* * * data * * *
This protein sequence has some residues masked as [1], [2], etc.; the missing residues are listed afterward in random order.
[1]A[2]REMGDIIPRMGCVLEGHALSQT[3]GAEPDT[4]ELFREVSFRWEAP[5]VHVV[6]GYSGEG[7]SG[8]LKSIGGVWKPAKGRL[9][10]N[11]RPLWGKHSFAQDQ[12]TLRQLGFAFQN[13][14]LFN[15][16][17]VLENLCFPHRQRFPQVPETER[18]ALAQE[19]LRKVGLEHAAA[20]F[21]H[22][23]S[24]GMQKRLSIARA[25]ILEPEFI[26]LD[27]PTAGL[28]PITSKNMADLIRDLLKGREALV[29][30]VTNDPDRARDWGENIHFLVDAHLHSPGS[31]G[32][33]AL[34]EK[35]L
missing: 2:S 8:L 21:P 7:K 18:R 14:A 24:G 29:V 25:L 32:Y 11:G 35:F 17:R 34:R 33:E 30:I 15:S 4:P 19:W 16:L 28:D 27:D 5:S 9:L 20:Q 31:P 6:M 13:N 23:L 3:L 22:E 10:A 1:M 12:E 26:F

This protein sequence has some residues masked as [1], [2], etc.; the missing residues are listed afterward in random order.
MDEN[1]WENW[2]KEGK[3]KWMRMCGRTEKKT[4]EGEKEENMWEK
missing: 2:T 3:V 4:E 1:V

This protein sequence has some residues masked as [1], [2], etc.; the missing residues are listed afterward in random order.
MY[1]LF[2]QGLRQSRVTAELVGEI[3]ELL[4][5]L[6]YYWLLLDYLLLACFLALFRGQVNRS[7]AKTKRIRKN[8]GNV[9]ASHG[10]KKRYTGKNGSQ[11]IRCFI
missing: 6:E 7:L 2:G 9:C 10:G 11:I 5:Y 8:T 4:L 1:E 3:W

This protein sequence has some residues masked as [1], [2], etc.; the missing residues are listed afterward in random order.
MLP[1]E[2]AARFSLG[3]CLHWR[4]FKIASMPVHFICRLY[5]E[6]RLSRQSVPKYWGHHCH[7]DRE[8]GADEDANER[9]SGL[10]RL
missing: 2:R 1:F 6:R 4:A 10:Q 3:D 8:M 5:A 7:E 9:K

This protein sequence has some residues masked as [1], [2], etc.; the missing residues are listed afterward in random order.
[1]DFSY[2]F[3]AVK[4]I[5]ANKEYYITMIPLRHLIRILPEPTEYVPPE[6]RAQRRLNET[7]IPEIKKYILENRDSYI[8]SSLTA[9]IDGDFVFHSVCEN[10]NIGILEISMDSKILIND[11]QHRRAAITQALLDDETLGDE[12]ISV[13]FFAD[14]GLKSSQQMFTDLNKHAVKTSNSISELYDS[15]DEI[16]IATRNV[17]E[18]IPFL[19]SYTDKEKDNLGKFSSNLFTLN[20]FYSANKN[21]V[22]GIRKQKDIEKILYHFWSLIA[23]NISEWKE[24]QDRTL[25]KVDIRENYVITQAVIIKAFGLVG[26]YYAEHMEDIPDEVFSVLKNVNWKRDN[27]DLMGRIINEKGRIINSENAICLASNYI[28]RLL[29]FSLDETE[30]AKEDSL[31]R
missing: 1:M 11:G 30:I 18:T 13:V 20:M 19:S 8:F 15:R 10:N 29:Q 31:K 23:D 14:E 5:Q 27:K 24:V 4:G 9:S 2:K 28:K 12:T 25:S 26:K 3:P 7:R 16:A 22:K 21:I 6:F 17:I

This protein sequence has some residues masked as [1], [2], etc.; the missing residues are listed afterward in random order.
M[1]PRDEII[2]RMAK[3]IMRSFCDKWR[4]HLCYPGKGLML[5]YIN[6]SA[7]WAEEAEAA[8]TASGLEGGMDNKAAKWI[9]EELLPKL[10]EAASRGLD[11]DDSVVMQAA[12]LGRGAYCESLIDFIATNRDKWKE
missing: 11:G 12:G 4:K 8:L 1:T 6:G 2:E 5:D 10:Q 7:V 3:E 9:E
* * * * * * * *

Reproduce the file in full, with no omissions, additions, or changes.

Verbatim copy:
This protein sequence has some residues masked as [1], [2], etc.; the missing residues are listed afterward in random order.
[1]A[2]REMGDIIPRMGCVLEGHALSQT[3]GAEPDT[4]ELFREVSFRWEAP[5]VHVV[6]GYSGEG[7]SG[8]LKSIGGVWKPAKGRL[9][10]N[11]RPLWGKHSFAQDQ[12]TLRQLGFAFQN[13][14]LFN[15][16][17]VLENLCFPHRQRFPQVPETER[18]ALAQE[19]LRKVGLEHAAA[20]F[21]H[22][23]S[24]GMQKRLSIARA[25]ILEPEFI[26]LD[27]PTAGL[28]PITSKNMADLIRDLLKGREALV[29][30]VTNDPDRARDWGENIHFLVDAHLHSPGS[31]G[32][33]AL[34]EK[35]L
missing: 2:S 8:L 21:P 7:K 18:R 14:A 24:G 29:V 25:L 32:Y 11:G 35:F 17:R 34:R 33:E 30:I 15:S 4:P 19:W 16:L 28:D 27:D 5:S 9:L 20:Q 31:P 6:M 13:N 23:L 3:L 22:E 10:A 1:M 12:E 26:F

This protein sequence has some residues masked as [1], [2], etc.; the missing residues are listed afterward in random order.
MDEN[1]WENW[2]KEGK[3]KWMRMCGRTEKKT[4]EGEKEENMWEK
missing: 2:T 3:V 4:E 1:V

This protein sequence has some residues masked as [1], [2], etc.; the missing residues are listed afterward in random order.
MY[1]LF[2]QGLRQSRVTAELVGEI[3]ELL[4][5]L[6]YYWLLLDYLLLACFLALFRGQVNRS[7]AKTKRIRKN[8]GNV[9]ASHG[10]KKRYTGKNGSQ[11]IRCFI
missing: 6:E 7:L 2:G 9:C 10:G 11:I 5:Y 8:T 4:L 1:E 3:W

This protein sequence has some residues masked as [1], [2], etc.; the missing residues are listed afterward in random order.
MLP[1]E[2]AARFSLG[3]CLHWR[4]FKIASMPVHFICRLY[5]E[6]RLSRQSVPKYWGHHCH[7]DRE[8]GADEDANER[9]SGL[10]RL
missing: 2:R 1:F 6:R 4:A 10:Q 3:D 8:M 5:A 7:E 9:K

This protein sequence has some residues masked as [1], [2], etc.; the missing residues are listed afterward in random order.
[1]DFSY[2]F[3]AVK[4]I[5]ANKEYYITMIPLRHLIRILPEPTEYVPPE[6]RAQRRLNET[7]IPEIKKYILENRDSYI[8]SSLTA[9]IDGDFVFHSVCEN[10]NIGILEISMDSKILIND[11]QHRRAAITQALLDDETLGDE[12]ISV[13]FFAD[14]GLKSSQQMFTDLNKHAVKTSNSISELYDS[15]DEI[16]IATRNV[17]E[18]IPFL[19]SYTDKEKDNLGKFSSNLFTLN[20]FYSANKN[21]V[22]GIRKQKDIEKILYHFWSLIA[23]NISEWKE[24]QDRTL[25]KVDIRENYVITQAVIIKAFGLVG[26]YYAEHMEDIPDEVFSVLKNVNWKRDN[27]DLMGRIINEKGRIINSENAICLASNYI[28]RLL[29]FSLDETE[30]AKEDSL[31]R
missing: 1:M 11:G 30:I 18:T 13:V 20:M 19:S 8:F 15:R 10:N 29:Q 31:K 23:D 14:E 5:Q 27:K 24:V 4:G 9:S 2:K 28:K 12:T 25:S 26:K 3:P 7:R 16:A 22:K 21:I 6:F 17:I

This protein sequence has some residues masked as [1], [2], etc.; the missing residues are listed afterward in random order.
M[1]PRDEII[2]RMAK[3]IMRSFCDKWR[4]HLCYPGKGLML[5]YIN[6]SA[7]WAEEAEAA[8]TASGLEGGMDNKAAKWI[9]EELLPKL[10]EAASRGLD[11]DDSVVMQAA[12]LGRGAYCESLIDFIATNRDKWKE
missing: 11:G 12:G 4:K 8:L 1:T 6:G 2:E 5:D 10:Q 7:V 3:E 9:E